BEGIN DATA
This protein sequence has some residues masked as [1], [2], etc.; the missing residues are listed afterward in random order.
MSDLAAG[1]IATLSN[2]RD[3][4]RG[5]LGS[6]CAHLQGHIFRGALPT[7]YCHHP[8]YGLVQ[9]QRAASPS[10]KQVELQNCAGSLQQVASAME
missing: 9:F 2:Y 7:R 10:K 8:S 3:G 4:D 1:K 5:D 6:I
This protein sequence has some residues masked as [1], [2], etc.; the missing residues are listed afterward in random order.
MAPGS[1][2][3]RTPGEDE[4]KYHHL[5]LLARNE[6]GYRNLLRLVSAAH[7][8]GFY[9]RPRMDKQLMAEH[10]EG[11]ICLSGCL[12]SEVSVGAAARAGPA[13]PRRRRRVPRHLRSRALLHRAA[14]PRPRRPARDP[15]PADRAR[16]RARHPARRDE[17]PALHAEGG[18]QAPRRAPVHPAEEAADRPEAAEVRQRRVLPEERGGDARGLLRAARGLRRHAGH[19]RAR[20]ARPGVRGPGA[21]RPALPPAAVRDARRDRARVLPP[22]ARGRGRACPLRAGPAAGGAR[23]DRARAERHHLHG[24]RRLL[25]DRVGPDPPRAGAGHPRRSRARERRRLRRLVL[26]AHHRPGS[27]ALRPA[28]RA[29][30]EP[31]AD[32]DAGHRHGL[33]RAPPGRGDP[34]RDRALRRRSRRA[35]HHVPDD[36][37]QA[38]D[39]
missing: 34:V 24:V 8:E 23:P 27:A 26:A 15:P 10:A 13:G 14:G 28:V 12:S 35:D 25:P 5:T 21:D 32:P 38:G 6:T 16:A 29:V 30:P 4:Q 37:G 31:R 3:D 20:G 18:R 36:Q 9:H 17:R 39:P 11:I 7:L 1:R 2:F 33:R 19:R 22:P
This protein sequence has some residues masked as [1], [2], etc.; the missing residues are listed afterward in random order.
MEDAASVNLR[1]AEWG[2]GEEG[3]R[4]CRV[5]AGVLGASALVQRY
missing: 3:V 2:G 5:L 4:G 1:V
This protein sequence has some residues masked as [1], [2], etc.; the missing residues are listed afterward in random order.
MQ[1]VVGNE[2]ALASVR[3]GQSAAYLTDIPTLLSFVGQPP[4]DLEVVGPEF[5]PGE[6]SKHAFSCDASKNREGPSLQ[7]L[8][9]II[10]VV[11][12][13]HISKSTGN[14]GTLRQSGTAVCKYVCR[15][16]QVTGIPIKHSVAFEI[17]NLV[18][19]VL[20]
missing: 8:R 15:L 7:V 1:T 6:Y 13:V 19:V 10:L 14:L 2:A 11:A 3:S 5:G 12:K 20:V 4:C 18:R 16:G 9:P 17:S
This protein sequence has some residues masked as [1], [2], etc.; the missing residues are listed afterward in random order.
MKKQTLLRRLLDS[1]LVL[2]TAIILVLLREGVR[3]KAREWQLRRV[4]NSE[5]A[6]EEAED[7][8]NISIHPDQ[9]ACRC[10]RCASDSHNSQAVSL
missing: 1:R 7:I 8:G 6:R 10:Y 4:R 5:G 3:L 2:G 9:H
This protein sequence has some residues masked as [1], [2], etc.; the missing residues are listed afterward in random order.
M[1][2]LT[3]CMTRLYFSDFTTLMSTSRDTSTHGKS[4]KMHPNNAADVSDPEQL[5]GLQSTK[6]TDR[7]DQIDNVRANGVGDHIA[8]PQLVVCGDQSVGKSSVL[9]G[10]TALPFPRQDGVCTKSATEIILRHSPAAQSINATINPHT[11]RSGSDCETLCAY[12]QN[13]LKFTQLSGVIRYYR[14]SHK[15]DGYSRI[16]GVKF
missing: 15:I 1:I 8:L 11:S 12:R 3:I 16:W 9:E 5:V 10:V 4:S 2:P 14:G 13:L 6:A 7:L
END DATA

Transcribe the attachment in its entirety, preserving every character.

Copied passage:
This protein sequence has some residues masked as [1], [2], etc.; the missing residues are listed afterward in random order.
MSDLAAG[1]IATLSN[2]RD[3][4]RG[5]LGS[6]CAHLQGHIFRGALPT[7]YCHHP[8]YGLVQ[9]QRAASPS[10]KQVELQNCAGSLQQVASAME
missing: 9:F 2:Y 7:R 10:K 8:S 3:G 4:D 1:K 5:D 6:I
This protein sequence has some residues masked as [1], [2], etc.; the missing residues are listed afterward in random order.
MAPGS[1][2][3]RTPGEDE[4]KYHHL[5]LLARNE[6]GYRNLLRLVSAAH[7][8]GFY[9]RPRMDKQLMAEH[10]EG[11]ICLSGCL[12]SEVSVGAAARAGPA[13]PRRRRRVPRHLRSRALLHRAA[14]PRPRRPARDP[15]PADRAR[16]RARHPARRDE[17]PALHAEGG[18]QAPRRAPVHPAEEAADRPEAAEVRQRRVLPEERGGDARGLLRAARGLRRHAGH[19]RAR[20]ARPGVRGPGA[21]RPALPPAAVRDARRDRARVLPP[22]ARGRGRACPLRAGPAAGGAR[23]DRARAERHHLHG[24]RRLL[25]DRVGPDPPRAGAGHPRRSRARERRRLRRLVL[26]AHHRPGS[27]ALRPA[28]RA[29][30]EP[31]AD[32]DAGHRHGL[33]RAPPGRGDP[34]RDRALRRRSRRA[35]HHVPDD[36][37]QA[38]D[39]
missing: 34:V 24:V 8:E 23:P 27:A 26:A 15:P 10:A 13:G 14:G 28:V 12:S 35:D 25:P 5:T 21:D 32:P 38:G 6:T 16:A 29:V 30:P 4:Q 37:G 31:R 3:D 20:G 18:R 36:Q 9:H 17:R 39:P 11:I 7:L 1:R 2:F 33:R 19:R 22:P
This protein sequence has some residues masked as [1], [2], etc.; the missing residues are listed afterward in random order.
MEDAASVNLR[1]AEWG[2]GEEG[3]R[4]CRV[5]AGVLGASALVQRY
missing: 3:V 2:G 5:L 4:G 1:V
This protein sequence has some residues masked as [1], [2], etc.; the missing residues are listed afterward in random order.
MQ[1]VVGNE[2]ALASVR[3]GQSAAYLTDIPTLLSFVGQPP[4]DLEVVGPEF[5]PGE[6]SKHAFSCDASKNREGPSLQ[7]L[8][9]II[10]VV[11][12][13]HISKSTGN[14]GTLRQSGTAVCKYVCR[15][16]QVTGIPIKHSVAFEI[17]NLV[18][19]VL[20]
missing: 8:R 15:L 7:V 1:T 6:Y 13:V 19:V 10:L 14:L 2:A 11:A 3:S 5:G 12:K 20:V 4:C 18:R 16:G 9:P 17:S
This protein sequence has some residues masked as [1], [2], etc.; the missing residues are listed afterward in random order.
MKKQTLLRRLLDS[1]LVL[2]TAIILVLLREGVR[3]KAREWQLRRV[4]NSE[5]A[6]EEAED[7][8]NISIHPDQ[9]ACRC[10]RCASDSHNSQAVSL
missing: 1:R 7:I 8:G 6:R 10:Y 4:R 5:G 3:L 2:G 9:H
This protein sequence has some residues masked as [1], [2], etc.; the missing residues are listed afterward in random order.
M[1][2]LT[3]CMTRLYFSDFTTLMSTSRDTSTHGKS[4]KMHPNNAADVSDPEQL[5]GLQSTK[6]TDR[7]DQIDNVRANGVGDHIA[8]PQLVVCGDQSVGKSSVL[9]G[10]TALPFPRQDGVCTKSATEIILRHSPAAQSINATINPHT[11]RSGSDCETLCAY[12]QN[13]LKFTQLSGVIRYYR[14]SHK[15]DGYSRI[16]GVKF
missing: 15:I 1:I 8:L 11:S 12:R 3:I 16:W 9:E 5:V 10:V 4:S 2:P 14:G 13:L 6:A 7:L